Tamir explained that the US wanted to approve the type of armaments being sent to Iran, though the “controlling system,” as he called it, does not appear to have been overly intrusive:

They approved everything we sent: spare parts for airplanes, antitank missiles, and ammunition for the artillery. Israel was a US proxy.

Tamir insisted that the Israeli shipments on their own did not, in fact, save Iran:

The Soviets sold trucks; they got supplies from North Korea and China.

That is indeed true, but Israel’s contributions to the Iranian war effort were enormous nonetheless. One interesting reflection of the military significance of the traffic is the fact that, according to Israeli reports, Saddam Hussein offered to recognise Israel at one point during the war if it would only cease its support for Iran. In Nov 1986, Boaz Ephron, a columnist for Yediot Ahronot, the largest newspaper in the country, reflected on the implications of the eventual “Iran-Contra” revelations:

Since countries want to have things done which a gentleman would not touch, they turn to one who gives services, who is prepared to serve his master and dance for him; he is not only willing to fulfill any wishes, but also enjoys the fact that he is serving and is proud of it. He even makes an ideology out of his servitude and calls it ‘realpolitik’. Moreover, as befitting a corrupt servant, he even drags his master into dirty adventures, like a pimp winking at a hesitant client in order to tempt him. Yes, the famous lobby will get us out of this mess as well, but we shall remain dirty. Of course, we shall be used again, but we shall find ourselves more often standing at the servants’ entrance and less in the living room, and the day will come when it will be a shame to have us seen even at the servants’ entrance. Then the meetings shall be held in the small hours of the night in some small pub near the port while in the nearby water the bodies of servants whose services are no longer required float by.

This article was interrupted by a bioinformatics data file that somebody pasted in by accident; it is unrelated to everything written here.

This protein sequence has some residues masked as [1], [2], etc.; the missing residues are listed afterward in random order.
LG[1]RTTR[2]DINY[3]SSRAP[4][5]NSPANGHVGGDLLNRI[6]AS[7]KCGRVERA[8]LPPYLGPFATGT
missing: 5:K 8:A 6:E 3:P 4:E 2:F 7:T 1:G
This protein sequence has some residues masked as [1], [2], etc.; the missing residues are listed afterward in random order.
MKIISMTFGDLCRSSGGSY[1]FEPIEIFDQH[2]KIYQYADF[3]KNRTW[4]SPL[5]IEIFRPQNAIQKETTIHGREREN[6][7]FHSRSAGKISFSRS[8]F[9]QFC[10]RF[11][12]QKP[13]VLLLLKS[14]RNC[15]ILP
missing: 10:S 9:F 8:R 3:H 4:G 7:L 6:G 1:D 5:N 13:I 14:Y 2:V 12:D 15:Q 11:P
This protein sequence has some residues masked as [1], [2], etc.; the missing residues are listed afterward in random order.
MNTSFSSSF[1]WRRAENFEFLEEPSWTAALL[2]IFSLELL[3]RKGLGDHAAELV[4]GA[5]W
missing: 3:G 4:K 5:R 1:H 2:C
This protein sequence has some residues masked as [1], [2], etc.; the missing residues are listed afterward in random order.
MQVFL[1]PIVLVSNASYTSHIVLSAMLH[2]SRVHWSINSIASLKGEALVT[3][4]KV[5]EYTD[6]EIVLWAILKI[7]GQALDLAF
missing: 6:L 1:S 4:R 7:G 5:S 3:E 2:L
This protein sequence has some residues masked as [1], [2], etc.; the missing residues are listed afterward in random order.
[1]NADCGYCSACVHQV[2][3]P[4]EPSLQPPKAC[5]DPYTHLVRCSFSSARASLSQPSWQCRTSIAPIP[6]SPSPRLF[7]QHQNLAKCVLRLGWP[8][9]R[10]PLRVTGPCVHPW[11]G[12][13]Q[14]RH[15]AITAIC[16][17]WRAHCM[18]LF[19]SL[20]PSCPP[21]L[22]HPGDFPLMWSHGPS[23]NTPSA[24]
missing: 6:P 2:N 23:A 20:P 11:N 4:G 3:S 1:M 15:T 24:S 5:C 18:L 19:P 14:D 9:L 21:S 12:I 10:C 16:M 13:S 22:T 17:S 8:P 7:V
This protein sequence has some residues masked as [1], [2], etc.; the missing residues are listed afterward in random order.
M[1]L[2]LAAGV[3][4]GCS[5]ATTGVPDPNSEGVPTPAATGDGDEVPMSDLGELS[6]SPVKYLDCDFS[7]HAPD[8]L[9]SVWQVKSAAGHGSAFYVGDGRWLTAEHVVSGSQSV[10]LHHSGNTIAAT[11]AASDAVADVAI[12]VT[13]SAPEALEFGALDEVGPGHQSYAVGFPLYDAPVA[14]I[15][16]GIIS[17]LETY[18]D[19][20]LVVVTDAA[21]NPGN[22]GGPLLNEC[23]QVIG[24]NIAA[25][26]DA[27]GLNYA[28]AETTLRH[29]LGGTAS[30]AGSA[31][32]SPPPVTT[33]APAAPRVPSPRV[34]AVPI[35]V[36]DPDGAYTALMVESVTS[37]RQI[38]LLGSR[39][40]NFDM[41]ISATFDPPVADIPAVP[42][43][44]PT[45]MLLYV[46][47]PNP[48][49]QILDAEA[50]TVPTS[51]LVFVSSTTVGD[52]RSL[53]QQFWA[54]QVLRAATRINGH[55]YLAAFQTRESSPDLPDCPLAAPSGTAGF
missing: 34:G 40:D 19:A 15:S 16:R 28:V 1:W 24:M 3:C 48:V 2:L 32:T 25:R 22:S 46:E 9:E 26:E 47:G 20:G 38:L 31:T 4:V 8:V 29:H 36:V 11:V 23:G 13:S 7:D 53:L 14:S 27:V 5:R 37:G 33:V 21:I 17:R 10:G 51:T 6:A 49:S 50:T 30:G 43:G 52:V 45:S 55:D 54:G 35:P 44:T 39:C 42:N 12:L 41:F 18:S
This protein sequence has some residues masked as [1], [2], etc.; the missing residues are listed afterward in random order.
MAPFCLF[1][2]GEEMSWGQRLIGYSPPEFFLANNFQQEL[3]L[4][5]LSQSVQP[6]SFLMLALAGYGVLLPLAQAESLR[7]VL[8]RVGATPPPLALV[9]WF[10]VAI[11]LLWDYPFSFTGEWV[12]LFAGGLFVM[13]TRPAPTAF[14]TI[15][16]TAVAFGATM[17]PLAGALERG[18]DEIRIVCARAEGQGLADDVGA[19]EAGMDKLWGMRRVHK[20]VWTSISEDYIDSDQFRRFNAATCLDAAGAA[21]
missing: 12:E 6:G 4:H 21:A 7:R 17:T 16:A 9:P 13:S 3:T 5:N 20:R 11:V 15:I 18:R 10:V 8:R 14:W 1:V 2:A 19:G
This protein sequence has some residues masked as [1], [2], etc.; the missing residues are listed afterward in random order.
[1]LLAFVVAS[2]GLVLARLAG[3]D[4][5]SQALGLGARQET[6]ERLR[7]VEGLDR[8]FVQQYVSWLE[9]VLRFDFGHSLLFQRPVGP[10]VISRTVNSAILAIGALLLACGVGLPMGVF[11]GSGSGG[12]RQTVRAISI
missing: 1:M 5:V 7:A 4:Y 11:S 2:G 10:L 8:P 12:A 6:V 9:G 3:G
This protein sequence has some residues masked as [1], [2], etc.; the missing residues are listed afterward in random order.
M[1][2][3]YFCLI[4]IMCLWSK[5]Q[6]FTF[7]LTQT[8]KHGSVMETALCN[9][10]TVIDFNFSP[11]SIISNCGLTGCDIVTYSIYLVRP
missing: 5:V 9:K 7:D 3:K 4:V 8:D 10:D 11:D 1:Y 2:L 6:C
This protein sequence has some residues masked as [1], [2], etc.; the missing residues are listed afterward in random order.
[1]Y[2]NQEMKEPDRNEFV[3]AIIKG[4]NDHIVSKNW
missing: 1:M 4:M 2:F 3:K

– A & L Cockburn, “Dangerous Liaison” (1992) pp 319-323, 344-5

4 Comments

  1. Al
    Posted April 14, 2011 at 11:33 pm | Permalink

    This Cockburn article assumes that the Reagan administration was – with the lone exception of Alexander Haig – packed with American patriots.

  2. niqnaq
    Posted April 15, 2011 at 5:52 am | Permalink

    It’s not an article, it’s a painstakingly constructed set of extracts from a book (by Andrew & Leslie Cockburn) , and I don’t think ‘patriots’ is quite the right word, but I would settle for ‘imperial USAian megalomaniacs’. And it is not saying Haig was doing anything disloyal, or behind the back of Reagan, at all, it is saying this was a regional imperial strategy, the idea being to scare all the Arab rulers into the USAian corner. The book does not just assume that Israel is a pawn of the USA, it states so quite explicitly and attempts to prove it. In fact it makes fun of people who think Israel owns the US and not the other way round, of whom there are quite a few in the mid-east.

  3. Ken Hoop
    Posted April 15, 2011 at 11:01 pm | Permalink

    Riddle me this Rowan:

    If Israel doesn’t control the US, then why is the Fed Chairman’s middle name “Shalom?”

  4. niqnaq
    Posted April 16, 2011 at 4:18 am | Permalink

    Jews are put conspicuously in charge of things which are obviously fraudulent in order to mislead the mases
    🙂